Robbers JE, Tyler VE. Tyler's Herbs of Choice: The Therapeutic Use of Phytomedicinals. New York, NY: The Haworth Herbal Press; 1999:90-92.

Schatzle M, Agathos M, Breit R. Allergic contact dermatitis from goldenrod (Herba solidaginis) after systemic administration. Contact Dermatitis. 1998 Nov;39(5):271-272.

von Kruedener S, Schneider W, Elstner EF. A combination of Populus tremula, Solidagovirgaurea and Fraxinus excelsior as an anti-inflammatory and antirheumatic drug. A short review. Arzneimittelforschung. 1995;45(2):169-171.

Review Date: April 2002
Reviewed By: Participants in the review process include: Jacqueline A. Hart, MD, Department of Internal Medicine, Newton-Wellesley Hospital, Harvard University and Senior Medical Editor Integrative Medicine, Boston, MA; Gary Kracoff, RPh (Pediatric Dosing section February 2001), Johnson Drugs, Natick, MA; Steven Ottariono, RPh (Pediatric Dosing section February 2001), Veteran's Administrative Hospital, Londonderry, NH; R. Lynn Shumake, PD, Director, Alternative Medicine Apothecary, Blue Mountain Apothecary & Healing Arts, University of Maryland Medical Center, Glenwood, MD; Marcellus Walker, MD, Lac (November 2000), St. Vincent's Catholic Medical Center, New York, NY; David Winston, Herbalist (November 2000), Herbalist and Alchemist, Inc., Washington, NJ. All interaction sections have also been reviewed by a team of experts including Joseph Lamb, MD (July 2000), The Integrative Medicine Works, Alexandria, VA;Enrico Liva, ND, RPh (August 2000), Vital Nutrients, Middletown, CT; Brian T Sanderoff, PD, BS in Pharmacy (March 2000), Clinical Assistant Professor, University of Maryland School of Pharmacy; President, Your Prescription for Health, Owings Mills, MD; Ira Zunin, MD, MPH, MBA (July 2000), President and Chairman, Hawaii State Consortium for Integrative Medicine, Honolulu, HI.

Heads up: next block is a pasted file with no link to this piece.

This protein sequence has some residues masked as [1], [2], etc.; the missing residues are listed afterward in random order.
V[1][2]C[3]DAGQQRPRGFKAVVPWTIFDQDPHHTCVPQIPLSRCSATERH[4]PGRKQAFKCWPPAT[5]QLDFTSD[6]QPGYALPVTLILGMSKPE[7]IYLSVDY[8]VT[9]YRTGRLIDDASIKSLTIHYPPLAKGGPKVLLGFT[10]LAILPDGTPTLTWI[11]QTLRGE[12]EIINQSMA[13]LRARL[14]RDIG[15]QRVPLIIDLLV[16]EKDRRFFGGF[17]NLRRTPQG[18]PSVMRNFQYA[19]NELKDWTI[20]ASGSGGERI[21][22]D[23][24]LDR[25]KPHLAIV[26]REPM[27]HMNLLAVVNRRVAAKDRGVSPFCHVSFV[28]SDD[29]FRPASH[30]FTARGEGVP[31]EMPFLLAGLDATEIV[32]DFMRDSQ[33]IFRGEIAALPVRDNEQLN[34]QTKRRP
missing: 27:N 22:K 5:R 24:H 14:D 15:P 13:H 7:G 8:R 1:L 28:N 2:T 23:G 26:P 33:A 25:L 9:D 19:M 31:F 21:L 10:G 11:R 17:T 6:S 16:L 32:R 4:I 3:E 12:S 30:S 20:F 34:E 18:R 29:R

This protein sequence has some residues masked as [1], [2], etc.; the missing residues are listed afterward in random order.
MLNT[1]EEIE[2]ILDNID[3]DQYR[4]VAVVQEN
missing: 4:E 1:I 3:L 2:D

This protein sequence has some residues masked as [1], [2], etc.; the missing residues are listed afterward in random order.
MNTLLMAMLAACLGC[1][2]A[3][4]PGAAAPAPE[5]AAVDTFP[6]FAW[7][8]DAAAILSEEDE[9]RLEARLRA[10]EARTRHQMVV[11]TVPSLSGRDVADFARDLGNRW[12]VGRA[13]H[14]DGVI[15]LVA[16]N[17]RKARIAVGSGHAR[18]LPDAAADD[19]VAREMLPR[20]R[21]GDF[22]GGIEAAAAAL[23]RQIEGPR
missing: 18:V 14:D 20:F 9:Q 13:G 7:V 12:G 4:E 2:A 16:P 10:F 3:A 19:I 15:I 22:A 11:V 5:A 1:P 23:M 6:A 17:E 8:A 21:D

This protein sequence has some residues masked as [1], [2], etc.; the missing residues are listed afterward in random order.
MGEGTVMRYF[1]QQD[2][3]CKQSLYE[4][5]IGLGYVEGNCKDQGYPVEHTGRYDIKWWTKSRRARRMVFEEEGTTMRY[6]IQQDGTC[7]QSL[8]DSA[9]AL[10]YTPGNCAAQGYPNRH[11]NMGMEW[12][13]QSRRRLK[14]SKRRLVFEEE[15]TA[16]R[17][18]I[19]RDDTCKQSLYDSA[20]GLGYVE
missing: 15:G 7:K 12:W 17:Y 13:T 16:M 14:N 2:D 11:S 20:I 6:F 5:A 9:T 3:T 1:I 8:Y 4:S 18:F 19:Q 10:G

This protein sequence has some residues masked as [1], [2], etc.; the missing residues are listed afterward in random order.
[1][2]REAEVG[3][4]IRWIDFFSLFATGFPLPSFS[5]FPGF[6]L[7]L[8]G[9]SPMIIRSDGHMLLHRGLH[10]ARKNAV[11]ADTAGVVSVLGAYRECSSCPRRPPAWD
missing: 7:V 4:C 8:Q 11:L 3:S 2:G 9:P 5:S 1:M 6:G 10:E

Copyright © 2004 A.D.A.M., Inc

The publisher does not accept any responsibility for the accuracy of the information or the consequences arising from the application, use, or misuse of any of the information contained herein, including any injury and/or damage to any person or property as a matter of product liability, negligence, or otherwise. No warranty, expressed or implied, is made in regard to the contents of this material. No claims or endorsements are made for any drugs or compounds currently marketed or in investigative use. This material is not intended as a guide to self-medication. The reader is advised to discuss the information provided here with a doctor, pharmacist, nurse, or other authorized healthcare practitioner and to check product information (including package inserts) regarding dosage, precautions, warnings, interactions, and contraindications before administering any drug, herb, or supplement discussed herein.

  Uses of this Herb
Common Cold
Diabetes Mellitus
Kidney Stones
Rheumatoid Arthritis
Urinary Tract Infection in Women